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Heart Rhythm. 2017 May;14(5):654-660. doi: 10.1016/j.hrthm.2017.02.005. Epub 2017 Feb 9.

Electrocardiographic intervals associated with incident atrial fibrillation: Dissecting the QT interval.

Author information

Section of Cardiac Electrophysiology, Division of Cardiology, Department of Medicine, Western University, London, Ontario, Canada. Electronic address:
Epidemiological Cardiology Research Center, Wake Forest University School of Medicine, Winston Salem, North Carolina.
Department of Epidemiology, Rollins School of Public Health, Emory University, Atlanta, Georgia.
Department of Epidemiology and Biostatistics, University of California, San Francisco, San Francisco, California.
Cardiovascular Division, University of Minnesota Medical School, Minneapolis, Minnesota.
Department of Epidemiology, University of North Carolina, Chapel Hill, North Carolina.
Section of Cardiac Electrophysiology, Division of Cardiology, Department of Medicine, University of California, San Francisco, San Francisco, California. Electronic address:



Prolongation of the QT interval has been associated with an increased risk of developing atrial fibrillation (AF), but the responsible mechanism remains unknown.


The aims of this study were to subdivide the QT interval into its components and identify the resultant electrocardiographic interval(s) responsible for the association with AF.


Predefined QT-interval components were assessed for association with incident AF in the Atherosclerosis Risk in Communities study using Cox proportional hazards models. Hazard ratios (HRs) were calculated per 1-SD increase in each component. Among QT-interval components exhibiting significant associations, additional analyses evaluating long extremes, defined as greater than the 95th percentile, were performed.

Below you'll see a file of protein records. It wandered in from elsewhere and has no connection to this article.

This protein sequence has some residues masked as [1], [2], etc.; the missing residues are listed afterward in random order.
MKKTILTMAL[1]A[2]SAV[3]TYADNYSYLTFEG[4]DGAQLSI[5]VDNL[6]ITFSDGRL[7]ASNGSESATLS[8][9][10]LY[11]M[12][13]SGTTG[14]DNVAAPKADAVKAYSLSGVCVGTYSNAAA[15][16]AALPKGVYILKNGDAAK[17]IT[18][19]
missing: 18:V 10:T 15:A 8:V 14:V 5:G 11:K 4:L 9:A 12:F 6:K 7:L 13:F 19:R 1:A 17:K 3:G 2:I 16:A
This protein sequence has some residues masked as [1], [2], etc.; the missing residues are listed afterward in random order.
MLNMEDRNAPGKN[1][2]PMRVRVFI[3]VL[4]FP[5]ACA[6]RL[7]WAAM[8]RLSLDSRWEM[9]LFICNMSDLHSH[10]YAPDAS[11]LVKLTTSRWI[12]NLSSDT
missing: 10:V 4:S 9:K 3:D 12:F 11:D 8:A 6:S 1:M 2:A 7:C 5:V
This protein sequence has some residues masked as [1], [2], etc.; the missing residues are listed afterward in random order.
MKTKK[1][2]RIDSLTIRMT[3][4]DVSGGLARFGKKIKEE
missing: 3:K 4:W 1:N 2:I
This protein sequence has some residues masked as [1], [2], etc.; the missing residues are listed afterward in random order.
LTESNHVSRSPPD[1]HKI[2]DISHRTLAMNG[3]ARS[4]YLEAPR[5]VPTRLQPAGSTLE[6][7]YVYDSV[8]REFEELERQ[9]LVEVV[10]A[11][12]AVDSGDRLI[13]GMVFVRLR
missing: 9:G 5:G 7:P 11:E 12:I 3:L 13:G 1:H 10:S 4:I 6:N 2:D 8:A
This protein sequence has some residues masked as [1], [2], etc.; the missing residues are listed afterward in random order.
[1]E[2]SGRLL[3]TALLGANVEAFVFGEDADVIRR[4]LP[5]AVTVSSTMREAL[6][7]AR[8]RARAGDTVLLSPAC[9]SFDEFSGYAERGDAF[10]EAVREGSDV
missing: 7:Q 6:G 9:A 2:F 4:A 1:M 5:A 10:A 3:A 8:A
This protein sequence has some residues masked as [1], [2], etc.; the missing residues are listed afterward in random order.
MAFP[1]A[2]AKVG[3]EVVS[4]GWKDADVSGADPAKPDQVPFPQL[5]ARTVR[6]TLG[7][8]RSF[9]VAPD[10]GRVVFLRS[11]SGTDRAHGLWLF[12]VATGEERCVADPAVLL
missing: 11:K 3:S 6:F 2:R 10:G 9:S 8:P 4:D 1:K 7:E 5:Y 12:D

Of the 14,625 individuals, 1505 (10.3%) were diagnosed with incident AF during a mean follow-up period of 17.6 years. After multivariable adjustment, QT-interval components involved in repolarization, but not depolarization, exhibited significant associations with incident AF, including a longer ST segment (HR 1.27; 95% confidence interval [CI] 1.14-1.41; P < .001) and a prolonged T-wave onset to T-wave peak (T-onset to T-peak) (HR 1.13; 95% CI 1.07-1.20; P < .001). Marked prolongation of the ST segment (HR 1.31; 95% CI 1.04-1.64; P = .022) and T-onset to T-peak (HR 1.36; 95% CI 1.09-1.69; P = .006) was also associated with an increased risk of incident AF.


The association between a prolonged QT interval and incident AF is primarily explained by components involved in ventricular repolarization: prolongation of the ST segment and T-onset to T-peak. These observations suggest that prolongation of phases 2 and 3 of the cardiac action potential drives the association between the QT interval and AF risk.


Arrhythmia; Atrial fibrillation; Electrocardiography; Epidemiology; QT interval

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